Wednesday, January 20, 2016

Twitter for authors: 3 things to remember

I told myself that one of the things I wouldn't do on this blog is become a purveyor of writing advice. I'm
more than happy to do a critique or offer thoughts on something, but I never saw myself as near enough of an expert to confidently tell people how they should or shouldn't write. Besides, I didn't create this blog to talk to other writers. That wasn't my goal.

Today, I'm breaking that rule. Sort of. Something that I keep seeing over and over the last few years is authors having no idea how to use Twitter. They will talk in Facebook groups or online forums about how they post links to their books but see no sales from it. That's because they are expecting something from Twitter that it will never deliver. Twitter is not a sales tool. No social media is. At the best, social media will create interest. So, if you are using social media to drive sales you're doing it wrong.

Delilah Dawson had a great post on social media and marketing recently. The takeaway was that expecting any of the channels to bring in reliable sales is foolish, because social media is about pushing content out to readers. What we should be concerned with as writers is pulling in readers and creating fans.

She's right, but I don't think that means writers can ignore social completely. There's still value there once you get past the idea that you will be able to connect sales to posts. So, here are some things to keep in mind from someone who can loosely say that I get paid to do this stuff. (The day job that pays the bills is in marketing. While I'm not on our agency's social media team, I sit very close to them. And I do know the principles.) With that, here you go.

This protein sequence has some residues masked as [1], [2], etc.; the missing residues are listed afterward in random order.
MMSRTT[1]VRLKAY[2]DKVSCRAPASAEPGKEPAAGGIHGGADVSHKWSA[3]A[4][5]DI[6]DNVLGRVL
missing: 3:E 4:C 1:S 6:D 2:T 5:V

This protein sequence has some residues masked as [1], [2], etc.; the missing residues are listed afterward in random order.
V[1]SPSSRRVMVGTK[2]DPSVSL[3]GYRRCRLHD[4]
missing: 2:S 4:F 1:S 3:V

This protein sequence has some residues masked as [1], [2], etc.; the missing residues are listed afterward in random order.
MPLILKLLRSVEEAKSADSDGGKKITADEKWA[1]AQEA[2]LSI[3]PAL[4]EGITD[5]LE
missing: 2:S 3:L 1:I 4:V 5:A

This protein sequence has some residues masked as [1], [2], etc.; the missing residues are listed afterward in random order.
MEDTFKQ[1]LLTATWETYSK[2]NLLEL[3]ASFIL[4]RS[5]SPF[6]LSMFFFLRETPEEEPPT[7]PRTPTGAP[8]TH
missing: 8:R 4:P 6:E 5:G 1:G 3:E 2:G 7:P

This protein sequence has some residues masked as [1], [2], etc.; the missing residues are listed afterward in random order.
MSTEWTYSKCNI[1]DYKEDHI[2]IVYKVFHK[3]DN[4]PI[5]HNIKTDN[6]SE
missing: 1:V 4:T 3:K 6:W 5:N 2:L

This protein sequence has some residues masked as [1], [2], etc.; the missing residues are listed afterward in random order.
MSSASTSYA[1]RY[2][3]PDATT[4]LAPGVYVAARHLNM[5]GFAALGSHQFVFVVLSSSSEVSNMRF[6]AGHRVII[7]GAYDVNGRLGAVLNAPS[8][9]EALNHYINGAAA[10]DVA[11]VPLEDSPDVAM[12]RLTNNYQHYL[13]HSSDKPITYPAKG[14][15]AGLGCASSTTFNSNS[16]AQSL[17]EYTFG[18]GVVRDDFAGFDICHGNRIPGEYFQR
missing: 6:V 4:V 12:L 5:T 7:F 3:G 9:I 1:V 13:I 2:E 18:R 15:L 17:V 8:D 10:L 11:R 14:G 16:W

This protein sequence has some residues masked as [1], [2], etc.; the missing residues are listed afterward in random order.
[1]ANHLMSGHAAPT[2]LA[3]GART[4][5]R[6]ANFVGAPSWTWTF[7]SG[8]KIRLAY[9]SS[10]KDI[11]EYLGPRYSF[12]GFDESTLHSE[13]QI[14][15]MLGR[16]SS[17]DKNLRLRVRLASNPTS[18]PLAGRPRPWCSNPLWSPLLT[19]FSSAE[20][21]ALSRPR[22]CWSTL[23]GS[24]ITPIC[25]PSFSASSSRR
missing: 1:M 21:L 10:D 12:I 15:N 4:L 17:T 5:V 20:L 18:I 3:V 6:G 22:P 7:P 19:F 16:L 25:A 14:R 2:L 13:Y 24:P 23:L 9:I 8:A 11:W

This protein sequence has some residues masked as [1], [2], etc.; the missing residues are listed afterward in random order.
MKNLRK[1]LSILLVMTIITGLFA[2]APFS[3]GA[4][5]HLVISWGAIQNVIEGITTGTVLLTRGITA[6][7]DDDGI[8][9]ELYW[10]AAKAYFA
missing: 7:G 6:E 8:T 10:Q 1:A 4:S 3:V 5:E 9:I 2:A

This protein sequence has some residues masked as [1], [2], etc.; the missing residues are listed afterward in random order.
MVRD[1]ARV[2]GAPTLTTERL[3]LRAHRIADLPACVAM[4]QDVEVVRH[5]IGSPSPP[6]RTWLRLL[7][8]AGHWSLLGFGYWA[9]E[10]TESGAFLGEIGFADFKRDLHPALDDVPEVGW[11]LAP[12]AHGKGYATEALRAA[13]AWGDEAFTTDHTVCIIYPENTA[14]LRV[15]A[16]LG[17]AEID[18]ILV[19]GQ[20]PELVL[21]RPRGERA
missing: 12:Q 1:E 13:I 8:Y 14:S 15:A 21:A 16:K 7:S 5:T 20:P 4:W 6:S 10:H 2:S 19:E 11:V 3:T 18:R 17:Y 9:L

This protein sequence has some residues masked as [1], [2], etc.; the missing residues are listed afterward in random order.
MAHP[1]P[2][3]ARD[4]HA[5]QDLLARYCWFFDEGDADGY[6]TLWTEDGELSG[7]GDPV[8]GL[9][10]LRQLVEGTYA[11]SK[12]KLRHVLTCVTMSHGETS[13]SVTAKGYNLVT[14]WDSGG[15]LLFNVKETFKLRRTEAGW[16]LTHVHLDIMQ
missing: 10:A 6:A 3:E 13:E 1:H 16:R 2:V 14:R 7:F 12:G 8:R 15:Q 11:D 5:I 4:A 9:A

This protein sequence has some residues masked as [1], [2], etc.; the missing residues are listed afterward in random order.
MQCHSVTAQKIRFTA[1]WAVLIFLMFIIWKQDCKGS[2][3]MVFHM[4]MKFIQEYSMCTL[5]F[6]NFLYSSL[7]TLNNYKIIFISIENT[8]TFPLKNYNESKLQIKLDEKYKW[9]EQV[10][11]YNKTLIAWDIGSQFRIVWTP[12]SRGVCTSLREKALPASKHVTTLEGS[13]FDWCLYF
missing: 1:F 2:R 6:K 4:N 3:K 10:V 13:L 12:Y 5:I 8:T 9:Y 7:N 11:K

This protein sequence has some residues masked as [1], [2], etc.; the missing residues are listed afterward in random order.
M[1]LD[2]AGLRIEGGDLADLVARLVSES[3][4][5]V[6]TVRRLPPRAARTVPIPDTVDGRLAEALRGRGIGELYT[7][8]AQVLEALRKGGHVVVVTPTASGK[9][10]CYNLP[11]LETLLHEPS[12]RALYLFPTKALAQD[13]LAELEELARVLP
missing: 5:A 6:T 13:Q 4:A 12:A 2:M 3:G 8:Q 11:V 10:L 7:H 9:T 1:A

Twitter is always moving.
Your feed on Twitter -- and, therefore, the feed of the people who follow you -- is like a river. It's constantly moving. For the people who follow you to see your tweet they have to be standing on the banks at the time it passes by. There will never be a time when all of them are there at the moment you send a message. That means even if you have 1500 followers on Twitter, 1500 people aren't seeing your tweets. I've seen some data from Twitter on my own account. I have roughly 1500 followers and the number of impressions from each Tweet was surprisingly low. Most of them never hit triple digits.

Don't take this to mean that you need to be sending out the same "buy my book" tweet more often. You don't, because that's not what twitter is about. Which leads us to ...

Be social.
This is the thing that might drive me the craziest when I see people write off Twitter wholesale. Granted, it may not be for you. That's fine. Not every social media platform is for everyone. But don't write off Twitter without actually using it to be social. Tweet at people. Respond to what they are saying. Offer your thoughts on topics of the day. Offer your thoughts on that book you just read. Offer your thoughts on anything. And when someone inevitably responds to those thoughts, engage with them.

Be judicious about who you follow. It can be tempting to follow back everyone who follows you. Most people are hoping you will, because they are collectors. They aren't interested in what you are saying. They aren't interested in asking about your book. They want followers who they can shout to. If they seem to be shouting something you're interested in then follow them. But you aren't obligated to follow everyone who follows you. I had this mentality when I first joined Twitter. Then I realized that the only people following me were other authors, and we were all shouting "HERE'S MY BOOK! HERE'S MY BOOK!" at each other.  That's when I started culling the people I followed. Not coincidentally, that's when I started to get more out of Twitter.

That's it for now. Three quick thoughts. And since we are talking Twitter, you can find me here @jarrettrush.